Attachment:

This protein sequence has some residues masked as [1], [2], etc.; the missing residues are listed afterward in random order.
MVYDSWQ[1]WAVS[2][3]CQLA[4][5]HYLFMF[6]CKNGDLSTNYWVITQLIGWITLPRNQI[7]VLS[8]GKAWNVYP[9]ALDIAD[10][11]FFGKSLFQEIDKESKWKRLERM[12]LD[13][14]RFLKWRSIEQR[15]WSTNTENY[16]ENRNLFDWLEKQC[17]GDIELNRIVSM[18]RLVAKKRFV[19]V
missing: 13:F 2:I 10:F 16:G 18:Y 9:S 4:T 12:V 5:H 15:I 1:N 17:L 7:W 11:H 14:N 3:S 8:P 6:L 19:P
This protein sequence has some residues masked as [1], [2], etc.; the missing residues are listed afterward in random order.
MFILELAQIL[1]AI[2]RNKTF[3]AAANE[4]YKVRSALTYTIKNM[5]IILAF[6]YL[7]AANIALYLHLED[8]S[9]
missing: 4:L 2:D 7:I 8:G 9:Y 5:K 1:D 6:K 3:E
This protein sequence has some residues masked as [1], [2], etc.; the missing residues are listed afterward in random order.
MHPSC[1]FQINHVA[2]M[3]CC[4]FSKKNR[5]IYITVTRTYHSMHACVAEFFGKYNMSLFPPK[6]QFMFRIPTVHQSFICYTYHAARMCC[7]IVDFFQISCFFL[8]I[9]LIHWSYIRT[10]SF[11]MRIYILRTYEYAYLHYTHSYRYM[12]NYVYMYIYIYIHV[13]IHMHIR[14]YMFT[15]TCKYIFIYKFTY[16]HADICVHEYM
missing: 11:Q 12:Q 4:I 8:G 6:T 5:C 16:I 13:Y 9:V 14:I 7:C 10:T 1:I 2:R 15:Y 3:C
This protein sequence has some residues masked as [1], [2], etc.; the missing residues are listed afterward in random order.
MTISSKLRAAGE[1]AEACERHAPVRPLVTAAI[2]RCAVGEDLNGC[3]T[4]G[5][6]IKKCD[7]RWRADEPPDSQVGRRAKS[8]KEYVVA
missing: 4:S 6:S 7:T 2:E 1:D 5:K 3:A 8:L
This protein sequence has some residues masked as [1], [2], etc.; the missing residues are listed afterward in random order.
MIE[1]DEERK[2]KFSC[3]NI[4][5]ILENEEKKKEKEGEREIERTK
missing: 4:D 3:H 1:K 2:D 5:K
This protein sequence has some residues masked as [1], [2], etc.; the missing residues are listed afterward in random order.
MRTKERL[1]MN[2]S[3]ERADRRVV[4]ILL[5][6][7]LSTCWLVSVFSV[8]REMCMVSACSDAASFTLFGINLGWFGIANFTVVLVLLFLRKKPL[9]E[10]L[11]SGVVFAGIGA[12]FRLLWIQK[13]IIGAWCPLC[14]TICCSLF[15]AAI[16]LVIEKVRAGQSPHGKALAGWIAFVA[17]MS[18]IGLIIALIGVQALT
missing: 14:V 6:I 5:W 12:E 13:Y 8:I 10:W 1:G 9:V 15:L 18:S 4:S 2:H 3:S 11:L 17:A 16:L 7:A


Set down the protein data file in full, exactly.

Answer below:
This protein sequence has some residues masked as [1], [2], etc.; the missing residues are listed afterward in random order.
MVYDSWQ[1]WAVS[2][3]CQLA[4][5]HYLFMF[6]CKNGDLSTNYWVITQLIGWITLPRNQI[7]VLS[8]GKAWNVYP[9]ALDIAD[10][11]FFGKSLFQEIDKESKWKRLERM[12]LD[13][14]RFLKWRSIEQR[15]WSTNTENY[16]ENRNLFDWLEKQC[17]GDIELNRIVSM[18]RLVAKKRFV[19]V
missing: 13:F 2:I 10:F 16:G 18:Y 9:S 4:T 12:V 5:H 15:I 1:N 17:L 7:W 11:H 14:N 3:S 8:P 6:L 19:P
This protein sequence has some residues masked as [1], [2], etc.; the missing residues are listed afterward in random order.
MFILELAQIL[1]AI[2]RNKTF[3]AAANE[4]YKVRSALTYTIKNM[5]IILAF[6]YL[7]AANIALYLHLED[8]S[9]
missing: 4:L 2:D 7:I 8:G 9:Y 5:K 1:D 6:K 3:E
This protein sequence has some residues masked as [1], [2], etc.; the missing residues are listed afterward in random order.
MHPSC[1]FQINHVA[2]M[3]CC[4]FSKKNR[5]IYITVTRTYHSMHACVAEFFGKYNMSLFPPK[6]QFMFRIPTVHQSFICYTYHAARMCC[7]IVDFFQISCFFL[8]I[9]LIHWSYIRT[10]SF[11]MRIYILRTYEYAYLHYTHSYRYM[12]NYVYMYIYIYIHV[13]IHMHIR[14]YMFT[15]TCKYIFIYKFTY[16]HADICVHEYM
missing: 11:Q 12:Q 4:I 8:G 6:T 5:C 16:I 13:Y 9:V 14:I 7:C 10:T 1:I 2:R 15:Y 3:C
This protein sequence has some residues masked as [1], [2], etc.; the missing residues are listed afterward in random order.
MTISSKLRAAGE[1]AEACERHAPVRPLVTAAI[2]RCAVGEDLNGC[3]T[4]G[5][6]IKKCD[7]RWRADEPPDSQVGRRAKS[8]KEYVVA
missing: 4:S 6:S 7:T 2:E 1:D 5:K 3:A 8:L
This protein sequence has some residues masked as [1], [2], etc.; the missing residues are listed afterward in random order.
MIE[1]DEERK[2]KFSC[3]NI[4][5]ILENEEKKKEKEGEREIERTK
missing: 4:D 3:H 1:K 2:D 5:K
This protein sequence has some residues masked as [1], [2], etc.; the missing residues are listed afterward in random order.
MRTKERL[1]MN[2]S[3]ERADRRVV[4]ILL[5][6][7]LSTCWLVSVFSV[8]REMCMVSACSDAASFTLFGINLGWFGIANFTVVLVLLFLRKKPL[9]E[10]L[11]SGVVFAGIGA[12]FRLLWIQK[13]IIGAWCPLC[14]TICCSLF[15]AAI[16]LVIEKVRAGQSPHGKALAGWIAFVA[17]MS[18]IGLIIALIGVQALT
missing: 14:V 6:I 5:W 12:E 13:Y 8:I 10:W 1:G 9:V 15:L 18:S 4:S 2:H 3:S 11:L 17:A 16:L 7:A